1.5 out of 5 starsHelpfulness

    Favorite thing: Skopje , the Capital of Macedonia
    Standing on the banks of the Vardar River amid mountainous country, Skopje began as ancient Scupi. It became the capital of the district of Dardania (part of the Roman province of Moesia Superior) under the emperor Diocletian in the 4th century. In 518 it was totally destroyed by an earthquake. A brief Slav incursion occurred in the 7th century, and in the 9th and 10th centuries the town grew rapidly. The Serbs first captured Skopje in 1189, and in 1392 the Turks after conquering Macedonia made it their provincial capital and an important commercial centre. In 1689 it was burned to the ground by Austrian forces to eradicate a cholera epidemic, after which it declined until a revival in the 19th century with the building of the Belgrade-Thessaloníki railway. By treaty Skopje was in 1913 incorporated into Serbia, and in 1918 it became part of the new Yugoslavia. During World War II the Germans occupied it in April 1941, and it was then garrisoned by Bulgarian troops. Liberated in 1944, it became the capital of Macedonia in 1945.

    The old city is located on the terraced riverbank dominated by an ancient fortress, north of which is a Roman aqueduct. Medieval monasteries in the vicinity include that of Nerezi (1164), with fine 12th-century frescoes. Other notable buildings are a medieval Turkish inn, the Kursumli Han, and several mosques. The former strongly Turkish aspect of the city has been altered, however, by reconstruction since 1963, when a severe earthquake left some 80 percent of Skopje in ruins, with 1,070 persons dead and more than 120,000 homeless. Relief in money and kind, including medical, engineering, and building teams with supplies, came from 78 countries. From this, Skopje was called the 'City of International Solidarity.' A completely new earthquake-resistant town plan was formulated, with several satellite residential nuclei and four industrial regions. On the left bank are the houses of the representative bodies of the republic of Macedonia, educational institutions, library, concert halls, and radio and television stations. On the right bank is the economic and commercial centre. Skopje is an industrial, commercial, and administrative centre. Industries produce chemicals, cement, agricultural machinery, electrical goods, bricks, ceramics, glass, beer and spirits, canned fruit and vegetables, and tobacco; there is also leather processing, woodworking, chrome refining, and a steelworks. Skopje is an important transportation centre, with rail and road connections and a modern airport. It has a university (1949) St. Cyril and Methodius University,the National and University Library,engineering school and is the site of the Macedonian Academy of Science and Art. Pop. (1981) 408,143.The major theatre companies (the Macedonian National Theatre, the Drama Theatre and the Theatre of the Nationalities), the Ar- chives of Macedonia, the Skopje Historical Archives, the clinics of the Faculty of Medicine, the largest publishing houses and the seats of art associations and unions.

    Many international architects participated in it reconstruction. According to the idea of the Japanese urban planner Kenzo Tanga, the center was given a 'city wall' of high-rise buildings, while the banks of the Vardar were laid out as pleasant tree-lined promenades. The ancient trading quarter (charshija) has been completely renovated, but has preserved all the notable features of its original architecture. In this setting the old buildings of cultural and historical interest are seen to even better advantage. They include the Kale Fortress raised in the 6th century (its present appearance dates from the Turkish period), Daut-pasha's baths (15th c., now the Art Gallery), and Mustafa-pasha's mosque (15th c.).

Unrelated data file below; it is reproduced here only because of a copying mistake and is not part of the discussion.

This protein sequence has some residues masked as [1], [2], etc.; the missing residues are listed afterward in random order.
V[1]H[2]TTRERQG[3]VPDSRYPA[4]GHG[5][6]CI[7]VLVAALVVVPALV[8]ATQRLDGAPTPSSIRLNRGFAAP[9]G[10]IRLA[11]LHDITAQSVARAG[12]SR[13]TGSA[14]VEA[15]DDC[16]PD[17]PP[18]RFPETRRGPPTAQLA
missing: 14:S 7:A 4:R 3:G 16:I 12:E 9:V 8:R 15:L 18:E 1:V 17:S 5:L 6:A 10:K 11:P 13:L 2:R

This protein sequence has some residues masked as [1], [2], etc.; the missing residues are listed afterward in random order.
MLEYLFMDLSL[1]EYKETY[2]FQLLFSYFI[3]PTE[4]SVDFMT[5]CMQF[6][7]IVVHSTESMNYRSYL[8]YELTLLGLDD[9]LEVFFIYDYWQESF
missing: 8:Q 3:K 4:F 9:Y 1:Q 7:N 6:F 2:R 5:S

Also to be found in Skopje are the Museum of Macedonia (Archaeological, Historical and Ethnological), the Museum of the City of Skopje , the Museum of Contemporary Art, the Natural History Museum and the Old Town Museum.The Gallery of the Cultural and Information Centre and the 'Osten' Gallery are also located here.


    Stone bridge in 1909

    MNT , The Macedonian National Theatre before the Earthquake of 1963

    The Stone Bridge and the Kale Fortress,view behind.Built by the Turks on the site of a Roman bridge, the Stone Bridge has eleven arches and bears a plaque in the middle stating that it was restored by Sultan Murat II (first half of the 15th century).




    Old Railway,before the Earthquake of 1963



    The clock in the preserved ruins of the old railway station remained frozen at 5:17 am, the moment that the predawn earthquake turned Skopje into landfill.


    The Goce Delchev Bridge (named by Macedonian hero Goce Delchev -died in 1903 in Banica, near Seres in Aegean Macedonia)


    Vardar river and Stone Bridge,Skopje




    Kurshumli-An












    St. Pantelejmon (1164),village of Nerezi,Mt.Vodno


    Markov Manastir, Skopje, 14th century. The Construction of the monastery was initiated
    by Volkashin 1345, King Marko's father, and finished by King Marko himself.


    The Daut-Pasha's Amam with the Kale Fortress, the ancient bazaar, and Mustafa-pasha's mosque (15th Century) in the background.


    Skopje Panorama of Skopje
    picture 1 picture 2


    The Woman's Park in the city-centre,Skopje

    Fondest memory: Kale Fortress
    Skopsko Kale has its own charm for the citizens of Skopje, as a peaceful place that stands out from the buzz of the city nearby. The Fortress was built of stone blocks from the ruins of the city of Skupi, during the rule of the Romanian Tsar Justinijan the First.